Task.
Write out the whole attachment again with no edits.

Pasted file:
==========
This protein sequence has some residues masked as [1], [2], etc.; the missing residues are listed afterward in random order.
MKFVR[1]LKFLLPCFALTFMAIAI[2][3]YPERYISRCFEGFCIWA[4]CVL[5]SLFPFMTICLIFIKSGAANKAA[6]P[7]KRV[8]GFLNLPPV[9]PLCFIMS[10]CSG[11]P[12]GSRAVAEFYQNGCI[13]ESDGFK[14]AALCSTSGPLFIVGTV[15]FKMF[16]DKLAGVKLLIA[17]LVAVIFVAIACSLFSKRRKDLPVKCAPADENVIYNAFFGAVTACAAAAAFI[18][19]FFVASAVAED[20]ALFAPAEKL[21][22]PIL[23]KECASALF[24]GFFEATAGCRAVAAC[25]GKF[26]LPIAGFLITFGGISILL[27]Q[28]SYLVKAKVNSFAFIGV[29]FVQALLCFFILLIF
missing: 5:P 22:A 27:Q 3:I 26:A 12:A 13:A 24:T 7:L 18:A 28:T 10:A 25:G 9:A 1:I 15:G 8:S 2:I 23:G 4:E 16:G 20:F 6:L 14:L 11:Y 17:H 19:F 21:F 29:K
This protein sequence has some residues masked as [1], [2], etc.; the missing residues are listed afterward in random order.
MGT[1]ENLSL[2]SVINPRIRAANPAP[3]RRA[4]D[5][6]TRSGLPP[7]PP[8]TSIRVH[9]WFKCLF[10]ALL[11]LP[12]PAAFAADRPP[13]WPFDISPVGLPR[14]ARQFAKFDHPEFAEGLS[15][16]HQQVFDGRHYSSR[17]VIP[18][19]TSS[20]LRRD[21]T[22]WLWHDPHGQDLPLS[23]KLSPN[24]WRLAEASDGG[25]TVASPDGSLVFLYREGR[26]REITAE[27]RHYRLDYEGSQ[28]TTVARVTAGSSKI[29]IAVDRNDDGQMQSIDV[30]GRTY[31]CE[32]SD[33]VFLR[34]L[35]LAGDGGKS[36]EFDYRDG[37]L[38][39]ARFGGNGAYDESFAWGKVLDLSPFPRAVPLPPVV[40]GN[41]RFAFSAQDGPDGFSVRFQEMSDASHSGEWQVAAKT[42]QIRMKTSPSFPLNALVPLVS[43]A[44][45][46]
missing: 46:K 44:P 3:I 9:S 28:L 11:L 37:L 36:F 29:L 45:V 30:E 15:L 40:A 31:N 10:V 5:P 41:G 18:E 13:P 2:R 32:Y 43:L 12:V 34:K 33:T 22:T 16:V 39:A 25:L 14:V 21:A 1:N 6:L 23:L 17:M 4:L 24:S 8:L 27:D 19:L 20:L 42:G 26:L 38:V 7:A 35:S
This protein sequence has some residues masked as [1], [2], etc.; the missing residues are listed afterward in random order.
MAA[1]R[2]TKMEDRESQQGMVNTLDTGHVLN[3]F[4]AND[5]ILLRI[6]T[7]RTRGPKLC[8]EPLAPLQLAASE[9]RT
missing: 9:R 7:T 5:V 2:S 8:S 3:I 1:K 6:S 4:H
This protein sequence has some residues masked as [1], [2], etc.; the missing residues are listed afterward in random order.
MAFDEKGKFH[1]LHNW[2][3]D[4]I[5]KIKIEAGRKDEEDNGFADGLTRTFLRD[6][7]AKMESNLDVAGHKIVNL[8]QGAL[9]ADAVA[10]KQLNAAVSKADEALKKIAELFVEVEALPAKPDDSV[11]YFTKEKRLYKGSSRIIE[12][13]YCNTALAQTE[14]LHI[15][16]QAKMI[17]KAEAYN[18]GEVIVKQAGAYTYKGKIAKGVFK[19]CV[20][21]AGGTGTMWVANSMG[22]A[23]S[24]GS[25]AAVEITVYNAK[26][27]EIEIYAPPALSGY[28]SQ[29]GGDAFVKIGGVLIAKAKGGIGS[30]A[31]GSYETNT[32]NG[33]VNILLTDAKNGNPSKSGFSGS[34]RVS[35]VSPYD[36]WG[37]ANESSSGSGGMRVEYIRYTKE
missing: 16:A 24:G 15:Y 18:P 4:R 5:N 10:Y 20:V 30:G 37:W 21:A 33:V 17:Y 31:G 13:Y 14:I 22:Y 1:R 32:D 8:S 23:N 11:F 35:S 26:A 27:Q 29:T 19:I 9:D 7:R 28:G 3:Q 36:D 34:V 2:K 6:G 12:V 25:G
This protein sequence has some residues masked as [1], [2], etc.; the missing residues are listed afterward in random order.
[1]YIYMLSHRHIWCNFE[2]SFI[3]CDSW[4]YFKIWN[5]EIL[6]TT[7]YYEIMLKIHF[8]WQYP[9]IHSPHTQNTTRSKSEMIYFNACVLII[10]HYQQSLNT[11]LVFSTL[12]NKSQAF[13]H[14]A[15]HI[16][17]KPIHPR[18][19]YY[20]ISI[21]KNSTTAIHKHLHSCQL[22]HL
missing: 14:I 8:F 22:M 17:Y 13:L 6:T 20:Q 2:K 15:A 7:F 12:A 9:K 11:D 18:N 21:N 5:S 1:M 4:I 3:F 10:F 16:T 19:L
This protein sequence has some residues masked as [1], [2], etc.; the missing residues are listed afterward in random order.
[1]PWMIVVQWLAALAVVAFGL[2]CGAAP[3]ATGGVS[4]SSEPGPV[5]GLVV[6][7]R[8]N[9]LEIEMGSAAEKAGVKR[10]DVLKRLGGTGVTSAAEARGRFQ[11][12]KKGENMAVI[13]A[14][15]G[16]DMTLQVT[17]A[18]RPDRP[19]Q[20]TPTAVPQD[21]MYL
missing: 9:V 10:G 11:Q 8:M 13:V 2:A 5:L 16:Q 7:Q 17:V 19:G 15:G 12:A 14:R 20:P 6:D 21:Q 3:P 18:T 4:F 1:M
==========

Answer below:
This protein sequence has some residues masked as [1], [2], etc.; the missing residues are listed afterward in random order.
MKFVR[1]LKFLLPCFALTFMAIAI[2][3]YPERYISRCFEGFCIWA[4]CVL[5]SLFPFMTICLIFIKSGAANKAA[6]P[7]KRV[8]GFLNLPPV[9]PLCFIMS[10]CSG[11]P[12]GSRAVAEFYQNGCI[13]ESDGFK[14]AALCSTSGPLFIVGTV[15]FKMF[16]DKLAGVKLLIA[17]LVAVIFVAIACSLFSKRRKDLPVKCAPADENVIYNAFFGAVTACAAAAAFI[18][19]FFVASAVAED[20]ALFAPAEKL[21][22]PIL[23]KECASALF[24]GFFEATAGCRAVAAC[25]GKF[26]LPIAGFLITFGGISILL[27]Q[28]SYLVKAKVNSFAFIGV[29]FVQALLCFFILLIF
missing: 5:P 22:A 27:Q 3:I 26:A 12:A 13:A 24:T 7:L 18:A 28:T 10:A 25:G 9:A 1:I 15:G 8:S 2:I 23:G 4:E 16:G 20:F 6:L 14:L 11:Y 17:H 19:F 21:F 29:K
This protein sequence has some residues masked as [1], [2], etc.; the missing residues are listed afterward in random order.
MGT[1]ENLSL[2]SVINPRIRAANPAP[3]RRA[4]D[5][6]TRSGLPP[7]PP[8]TSIRVH[9]WFKCLF[10]ALL[11]LP[12]PAAFAADRPP[13]WPFDISPVGLPR[14]ARQFAKFDHPEFAEGLS[15][16]HQQVFDGRHYSSR[17]VIP[18][19]TSS[20]LRRD[21]T[22]WLWHDPHGQDLPLS[23]KLSPN[24]WRLAEASDGG[25]TVASPDGSLVFLYREGR[26]REITAE[27]RHYRLDYEGSQ[28]TTVARVTAGSSKI[29]IAVDRNDDGQMQSIDV[30]GRTY[31]CE[32]SD[33]VFLR[34]L[35]LAGDGGKS[36]EFDYRDG[37]L[38][39]ARFGGNGAYDESFAWGKVLDLSPFPRAVPLPPVV[40]GN[41]RFAFSAQDGPDGFSVRFQEMSDASHSGEWQVAAKT[42]QIRMKTSPSFPLNALVPLVS[43]A[44][45][46]
missing: 46:K 44:P 3:I 9:S 28:L 11:L 37:L 36:F 29:L 45:V 30:E 15:L 40:A 31:N 10:V 5:P 41:G 18:E 13:P 2:R 32:Y 43:L 12:V 34:K 33:T 22:T 16:V 39:A 25:L 14:V 21:A 1:N 6:L 23:L 17:M 4:L 24:S 8:L 27:D 19:L 20:L 42:G 26:L 38:V 7:A 35:S
This protein sequence has some residues masked as [1], [2], etc.; the missing residues are listed afterward in random order.
MAA[1]R[2]TKMEDRESQQGMVNTLDTGHVLN[3]F[4]AND[5]ILLRI[6]T[7]RTRGPKLC[8]EPLAPLQLAASE[9]RT
missing: 9:R 7:T 5:V 2:S 8:S 3:I 1:K 6:S 4:H
This protein sequence has some residues masked as [1], [2], etc.; the missing residues are listed afterward in random order.
MAFDEKGKFH[1]LHNW[2][3]D[4]I[5]KIKIEAGRKDEEDNGFADGLTRTFLRD[6][7]AKMESNLDVAGHKIVNL[8]QGAL[9]ADAVA[10]KQLNAAVSKADEALKKIAELFVEVEALPAKPDDSV[11]YFTKEKRLYKGSSRIIE[12][13]YCNTALAQTE[14]LHI[15][16]QAKMI[17]KAEAYN[18]GEVIVKQAGAYTYKGKIAKGVFK[19]CV[20][21]AGGTGTMWVANSMG[22]A[23]S[24]GS[25]AAVEITVYNAK[26][27]EIEIYAPPALSGY[28]SQ[29]GGDAFVKIGGVLIAKAKGGIGS[30]A[31]GSYETNT[32]NG[33]VNILLTDAKNGNPSKSGFSGS[34]RVS[35]VSPYD[36]WG[37]ANESSSGSGGMRVEYIRYTKE
missing: 16:A 24:G 15:Y 18:P 4:R 5:N 10:Y 20:V 30:G 37:W 21:A 33:V 17:Y 31:G 13:Y 14:I 22:Y 1:R 32:D 8:S 23:N 11:F 35:S 26:A 27:Q 29:T 19:I 9:D 7:R 28:G 3:Q 36:D 34:V 2:K 6:G 12:V 25:G
This protein sequence has some residues masked as [1], [2], etc.; the missing residues are listed afterward in random order.
[1]YIYMLSHRHIWCNFE[2]SFI[3]CDSW[4]YFKIWN[5]EIL[6]TT[7]YYEIMLKIHF[8]WQYP[9]IHSPHTQNTTRSKSEMIYFNACVLII[10]HYQQSLNT[11]LVFSTL[12]NKSQAF[13]H[14]A[15]HI[16][17]KPIHPR[18][19]YY[20]ISI[21]KNSTTAIHKHLHSCQL[22]HL
missing: 14:I 8:F 22:M 17:Y 13:L 6:T 20:Q 2:K 15:A 7:F 12:A 9:K 11:D 18:N 21:N 5:S 1:M 4:I 3:F 10:F 16:T 19:L
This protein sequence has some residues masked as [1], [2], etc.; the missing residues are listed afterward in random order.
[1]PWMIVVQWLAALAVVAFGL[2]CGAAP[3]ATGGVS[4]SSEPGPV[5]GLVV[6][7]R[8]N[9]LEIEMGSAAEKAGVKR[10]DVLKRLGGTGVTSAAEARGRFQ[11][12]KKGENMAVI[13]A[14][15]G[16]DMTLQVT[17]A[18]RPDRP[19]Q[20]TPTAVPQD[21]MYL
missing: 9:V 10:G 11:Q 8:M 13:V 2:A 5:L 16:Q 7:Q 17:V 19:G 15:G 12:A 14:R 20:P 6:D 21:Q 3:P 18:T 4:F 1:M